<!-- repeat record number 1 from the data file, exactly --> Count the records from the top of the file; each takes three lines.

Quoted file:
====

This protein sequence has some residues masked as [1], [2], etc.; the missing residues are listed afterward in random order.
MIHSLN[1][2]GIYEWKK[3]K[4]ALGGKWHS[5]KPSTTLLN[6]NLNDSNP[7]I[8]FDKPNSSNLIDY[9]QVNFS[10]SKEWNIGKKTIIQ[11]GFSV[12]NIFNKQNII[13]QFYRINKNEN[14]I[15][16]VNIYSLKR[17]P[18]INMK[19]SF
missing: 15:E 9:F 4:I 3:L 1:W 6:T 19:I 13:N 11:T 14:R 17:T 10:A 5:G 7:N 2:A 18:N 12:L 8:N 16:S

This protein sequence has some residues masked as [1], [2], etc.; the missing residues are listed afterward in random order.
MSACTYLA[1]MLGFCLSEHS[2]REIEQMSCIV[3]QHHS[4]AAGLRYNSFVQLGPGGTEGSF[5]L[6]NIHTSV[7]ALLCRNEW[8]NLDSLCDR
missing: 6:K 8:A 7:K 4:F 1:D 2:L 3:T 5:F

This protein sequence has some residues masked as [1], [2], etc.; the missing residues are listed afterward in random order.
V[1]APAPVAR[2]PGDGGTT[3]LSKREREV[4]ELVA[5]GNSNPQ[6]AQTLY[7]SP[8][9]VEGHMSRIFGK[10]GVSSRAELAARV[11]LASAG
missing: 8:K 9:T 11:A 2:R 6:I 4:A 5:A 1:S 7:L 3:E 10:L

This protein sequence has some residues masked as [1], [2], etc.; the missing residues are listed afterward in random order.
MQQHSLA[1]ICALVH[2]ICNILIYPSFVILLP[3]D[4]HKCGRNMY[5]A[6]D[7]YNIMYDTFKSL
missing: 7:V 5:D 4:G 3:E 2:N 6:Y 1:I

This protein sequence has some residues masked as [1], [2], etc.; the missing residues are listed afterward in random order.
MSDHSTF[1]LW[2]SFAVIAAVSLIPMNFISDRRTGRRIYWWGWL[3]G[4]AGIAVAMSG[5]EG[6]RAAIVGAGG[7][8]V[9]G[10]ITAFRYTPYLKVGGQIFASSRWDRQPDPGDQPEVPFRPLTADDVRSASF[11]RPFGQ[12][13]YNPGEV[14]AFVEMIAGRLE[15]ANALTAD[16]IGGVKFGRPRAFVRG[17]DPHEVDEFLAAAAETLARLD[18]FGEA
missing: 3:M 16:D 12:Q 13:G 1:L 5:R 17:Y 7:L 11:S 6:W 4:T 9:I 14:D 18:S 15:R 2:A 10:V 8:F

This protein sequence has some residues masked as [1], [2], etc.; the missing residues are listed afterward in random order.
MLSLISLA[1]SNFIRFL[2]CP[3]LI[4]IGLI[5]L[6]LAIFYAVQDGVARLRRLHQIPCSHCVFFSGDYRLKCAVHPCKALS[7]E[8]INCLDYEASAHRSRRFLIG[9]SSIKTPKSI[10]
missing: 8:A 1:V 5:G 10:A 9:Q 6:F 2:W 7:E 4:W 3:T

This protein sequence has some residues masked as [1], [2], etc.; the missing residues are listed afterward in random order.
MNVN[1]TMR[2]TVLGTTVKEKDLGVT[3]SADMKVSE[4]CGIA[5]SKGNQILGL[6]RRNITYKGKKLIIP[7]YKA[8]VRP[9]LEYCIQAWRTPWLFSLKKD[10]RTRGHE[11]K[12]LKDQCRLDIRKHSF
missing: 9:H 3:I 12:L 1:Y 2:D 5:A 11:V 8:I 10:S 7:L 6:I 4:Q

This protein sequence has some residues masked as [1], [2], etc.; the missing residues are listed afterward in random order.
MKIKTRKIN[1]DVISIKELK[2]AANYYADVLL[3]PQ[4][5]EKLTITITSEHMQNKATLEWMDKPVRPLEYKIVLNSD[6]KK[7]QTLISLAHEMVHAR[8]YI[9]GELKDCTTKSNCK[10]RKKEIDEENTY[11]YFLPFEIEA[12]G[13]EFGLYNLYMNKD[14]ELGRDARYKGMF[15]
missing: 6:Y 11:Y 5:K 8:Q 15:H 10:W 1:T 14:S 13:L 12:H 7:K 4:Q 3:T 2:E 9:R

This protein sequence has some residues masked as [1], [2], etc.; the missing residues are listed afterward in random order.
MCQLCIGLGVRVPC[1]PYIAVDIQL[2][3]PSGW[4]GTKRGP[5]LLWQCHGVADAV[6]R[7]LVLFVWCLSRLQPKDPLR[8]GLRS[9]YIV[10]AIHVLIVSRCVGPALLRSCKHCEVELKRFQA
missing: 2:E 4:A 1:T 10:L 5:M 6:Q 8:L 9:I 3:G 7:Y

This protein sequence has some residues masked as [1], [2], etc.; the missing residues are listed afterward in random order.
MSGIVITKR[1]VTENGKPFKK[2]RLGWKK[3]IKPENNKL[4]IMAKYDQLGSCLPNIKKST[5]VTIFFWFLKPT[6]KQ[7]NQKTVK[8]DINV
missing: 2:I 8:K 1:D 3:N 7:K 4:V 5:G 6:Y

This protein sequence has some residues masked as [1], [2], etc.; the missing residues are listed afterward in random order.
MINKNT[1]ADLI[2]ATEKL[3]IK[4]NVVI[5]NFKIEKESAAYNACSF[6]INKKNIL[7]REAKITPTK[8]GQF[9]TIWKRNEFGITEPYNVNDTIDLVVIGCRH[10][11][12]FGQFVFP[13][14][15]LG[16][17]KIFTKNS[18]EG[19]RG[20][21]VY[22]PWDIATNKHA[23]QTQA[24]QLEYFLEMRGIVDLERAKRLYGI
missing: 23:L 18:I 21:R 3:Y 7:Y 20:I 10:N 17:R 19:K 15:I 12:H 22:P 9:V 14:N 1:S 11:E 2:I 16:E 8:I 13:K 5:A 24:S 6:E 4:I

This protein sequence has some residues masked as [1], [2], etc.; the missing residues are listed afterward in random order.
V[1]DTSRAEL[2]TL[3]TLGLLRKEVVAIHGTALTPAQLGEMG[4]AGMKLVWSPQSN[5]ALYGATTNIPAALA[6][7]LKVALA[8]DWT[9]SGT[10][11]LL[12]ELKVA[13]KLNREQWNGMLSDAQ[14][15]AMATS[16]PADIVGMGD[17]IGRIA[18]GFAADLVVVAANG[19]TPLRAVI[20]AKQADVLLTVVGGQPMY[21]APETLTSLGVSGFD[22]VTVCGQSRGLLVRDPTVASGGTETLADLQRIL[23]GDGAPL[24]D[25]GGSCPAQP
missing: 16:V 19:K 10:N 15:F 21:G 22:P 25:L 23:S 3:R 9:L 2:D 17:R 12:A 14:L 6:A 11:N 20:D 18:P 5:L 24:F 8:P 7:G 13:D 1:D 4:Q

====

This protein sequence has some residues masked as [1], [2], etc.; the missing residues are listed afterward in random order.
MIHSLN[1][2]GIYEWKK[3]K[4]ALGGKWHS[5]KPSTTLLN[6]NLNDSNP[7]I[8]FDKPNSSNLIDY[9]QVNFS[10]SKEWNIGKKTIIQ[11]GFSV[12]NIFNKQNII[13]QFYRINKNEN[14]I[15][16]VNIYSLKR[17]P[18]INMK[19]SF
missing: 15:E 9:F 4:I 3:L 1:W 6:T 19:I 13:N 11:T 14:R 17:T 10:A 5:G 7:N 2:A 18:N 12:L 8:N 16:S